At 9.8%, unemployment is still a serious problem in the U.S. So serious, that some economists believe that the problem is structural -- not cyclical. That would essentially means that there has been a paradigm shift in certain industries, and the jobs that existed there before the recession are gone forever. That contrasts with merely cyclical unemployment, which is when firms lay people off during a recession, only to rehire them when the economy improves. In a New Yorker column this week, James Surowiecki argues that the problem is cyclical, and that economists who say that it's structural are misguided. In reality, both camps are sort of right.
Here's what Surowiecki argues:
The structural argument sounds plausible: it fits our sense that there's a price to be paid for the excesses of the past decade; that the U.S. economy was profoundly out of whack before the recession hit; and that we need major changes in the kind of work people do. But there's surprisingly little evidence for it. If the problems with the job market really were structural, you'd expect job losses to be heavily concentrated in a few industries, the ones that are disappearing as a result of the bursting of the bubble. And if there were industries that were having trouble finding enough qualified workers, you'd expect them to have lots of job vacancies, and to be paying their existing workers more and working them longer hours.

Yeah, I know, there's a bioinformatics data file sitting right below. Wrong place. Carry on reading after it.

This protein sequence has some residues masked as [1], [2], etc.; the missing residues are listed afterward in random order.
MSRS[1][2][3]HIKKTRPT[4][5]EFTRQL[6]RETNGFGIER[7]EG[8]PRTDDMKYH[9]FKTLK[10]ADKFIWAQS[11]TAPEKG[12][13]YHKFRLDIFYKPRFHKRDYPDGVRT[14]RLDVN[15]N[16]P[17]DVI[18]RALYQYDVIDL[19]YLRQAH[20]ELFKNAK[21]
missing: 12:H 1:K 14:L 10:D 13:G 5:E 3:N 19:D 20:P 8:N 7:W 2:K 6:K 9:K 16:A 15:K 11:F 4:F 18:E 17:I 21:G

Now that private sector jobs have been growing for about a year, we have more data to begin to test the plausibility of the claim that some sectors' jobs may be gone for good. So let's go to the data.